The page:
Charlize Theron as Mavis Gary

Charlize Theron herself is massively versatile. She is one of those rare actresses who can travel seamlessly from one genre to the next. I still haven’t been able to wash her haunting performance from Monster out of my brain. She was such a shit stain in this film that it made you kind of hate her,  but it was so superbly acted that at the end of the film you felt you’d been through the taxing emotional experience that she had been through. You understood the mundane terror of feeling like your life has gone all wrong, and that it is too late to fix it.

The stand out performance for me was given by Patton Oswalt, a comedic actor in a comparatively dramatic role. His performance was real, and convincing and funny all at once. For me he really nailed the dark comedy. He’s one of those unexpected gems.

As for how the movie was written, Cody is just a genius comic. If you can find a way to get down in the mud with her, you can’t not enjoy yourself. The film is filled to the brim with quirky little characteristic quips. Her style is so culty. I just see her with a wide brimmed hat sitting on the edge of some roof, smoking cigarettes thinking ‘how can I get Charlize Theron to say the phrase ‘theater fag”?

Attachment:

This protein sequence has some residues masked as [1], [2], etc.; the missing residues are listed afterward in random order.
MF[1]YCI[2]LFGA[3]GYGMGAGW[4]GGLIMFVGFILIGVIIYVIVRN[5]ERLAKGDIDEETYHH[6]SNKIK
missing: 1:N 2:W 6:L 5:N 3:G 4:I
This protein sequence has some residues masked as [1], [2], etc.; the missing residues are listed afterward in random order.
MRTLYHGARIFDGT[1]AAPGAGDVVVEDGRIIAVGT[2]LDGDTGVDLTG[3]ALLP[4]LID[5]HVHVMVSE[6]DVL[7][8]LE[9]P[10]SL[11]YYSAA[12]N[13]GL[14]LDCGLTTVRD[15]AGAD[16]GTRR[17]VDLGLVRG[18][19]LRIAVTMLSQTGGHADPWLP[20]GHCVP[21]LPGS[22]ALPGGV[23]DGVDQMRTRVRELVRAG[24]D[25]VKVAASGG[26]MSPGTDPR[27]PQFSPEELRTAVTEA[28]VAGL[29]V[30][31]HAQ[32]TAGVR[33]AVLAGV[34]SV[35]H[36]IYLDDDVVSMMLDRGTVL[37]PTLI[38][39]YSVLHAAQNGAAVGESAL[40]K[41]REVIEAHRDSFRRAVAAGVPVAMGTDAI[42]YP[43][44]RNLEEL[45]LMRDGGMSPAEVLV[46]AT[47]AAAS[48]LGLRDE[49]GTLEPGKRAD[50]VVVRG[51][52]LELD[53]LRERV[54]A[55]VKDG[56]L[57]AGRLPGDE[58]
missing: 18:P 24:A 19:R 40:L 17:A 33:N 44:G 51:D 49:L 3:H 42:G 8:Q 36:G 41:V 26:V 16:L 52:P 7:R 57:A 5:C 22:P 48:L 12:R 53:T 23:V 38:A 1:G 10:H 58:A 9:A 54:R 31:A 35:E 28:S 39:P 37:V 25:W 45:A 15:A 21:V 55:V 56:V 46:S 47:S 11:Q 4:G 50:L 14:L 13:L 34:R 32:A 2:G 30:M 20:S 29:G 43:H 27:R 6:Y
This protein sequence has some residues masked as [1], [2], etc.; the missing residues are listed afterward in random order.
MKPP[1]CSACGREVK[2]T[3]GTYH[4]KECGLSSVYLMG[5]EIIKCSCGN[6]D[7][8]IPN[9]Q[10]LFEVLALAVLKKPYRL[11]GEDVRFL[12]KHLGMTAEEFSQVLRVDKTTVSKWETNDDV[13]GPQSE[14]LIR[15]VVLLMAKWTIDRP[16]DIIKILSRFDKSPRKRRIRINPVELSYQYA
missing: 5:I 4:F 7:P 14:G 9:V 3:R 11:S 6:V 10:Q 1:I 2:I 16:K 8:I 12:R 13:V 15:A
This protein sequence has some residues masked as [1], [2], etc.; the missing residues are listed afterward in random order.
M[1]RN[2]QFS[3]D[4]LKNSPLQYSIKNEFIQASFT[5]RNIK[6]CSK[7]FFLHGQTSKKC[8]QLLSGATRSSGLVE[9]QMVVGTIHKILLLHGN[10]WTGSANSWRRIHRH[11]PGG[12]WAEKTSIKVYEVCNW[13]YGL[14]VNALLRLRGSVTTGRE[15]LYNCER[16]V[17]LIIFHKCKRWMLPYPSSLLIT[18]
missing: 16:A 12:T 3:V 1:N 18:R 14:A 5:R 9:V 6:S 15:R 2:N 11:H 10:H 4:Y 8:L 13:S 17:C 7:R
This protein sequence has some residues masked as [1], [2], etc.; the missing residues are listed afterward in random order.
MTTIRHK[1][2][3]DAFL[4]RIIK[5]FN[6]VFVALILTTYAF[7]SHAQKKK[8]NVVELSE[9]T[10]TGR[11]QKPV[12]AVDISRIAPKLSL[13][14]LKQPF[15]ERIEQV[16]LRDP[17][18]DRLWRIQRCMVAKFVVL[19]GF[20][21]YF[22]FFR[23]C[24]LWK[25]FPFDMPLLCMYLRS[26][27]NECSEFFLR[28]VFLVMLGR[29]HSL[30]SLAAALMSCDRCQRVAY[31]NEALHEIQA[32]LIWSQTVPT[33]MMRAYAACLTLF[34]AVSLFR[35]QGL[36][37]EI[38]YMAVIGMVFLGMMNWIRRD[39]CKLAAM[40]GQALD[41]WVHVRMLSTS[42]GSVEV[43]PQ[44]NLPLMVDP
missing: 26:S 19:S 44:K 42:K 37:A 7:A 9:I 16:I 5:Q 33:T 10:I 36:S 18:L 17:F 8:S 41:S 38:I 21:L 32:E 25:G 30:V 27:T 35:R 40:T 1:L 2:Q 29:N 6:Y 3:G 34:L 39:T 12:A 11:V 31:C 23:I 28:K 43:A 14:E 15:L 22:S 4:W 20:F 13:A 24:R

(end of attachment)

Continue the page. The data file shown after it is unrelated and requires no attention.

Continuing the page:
The whole premise of the film. ‘Pyschotic prom queen bitch’ going back home to relive her glory days only to have a huge mirror shoved in her face, in the form of everyone she used to know. Seeing what became of all the youth from her past. Fucking used tampons and crushed soda cans of people

The Ultimate Showdown

scattered across the school yard, wishing they were somewhere else. Someone else. Finally it all culminates in an epic meltdown where we learn all the unsettling details of Mavis’ haunted past, that settles the score once and for all. The popular girl is just as miserable and unfulfilled as anyone else. Probably more miserable.  It’s all very familiar, but Cody manages to make it…..well, Cody. I’ll need to see it a few more times, but for me the movie did exactly what it was meant to do. A good dark comedy cuts deeper than a good drama. I think this one came quite close.

Mavis Gary: Yeah, but most people here seem so happy with so little. It’s like they don’t even seem to care what happens to them.
Sandra Freehauf: That’s because it doesn’t matter what happens to them. They’re nothing. Might as well die. Fuck Mercury.

Rating: 8/10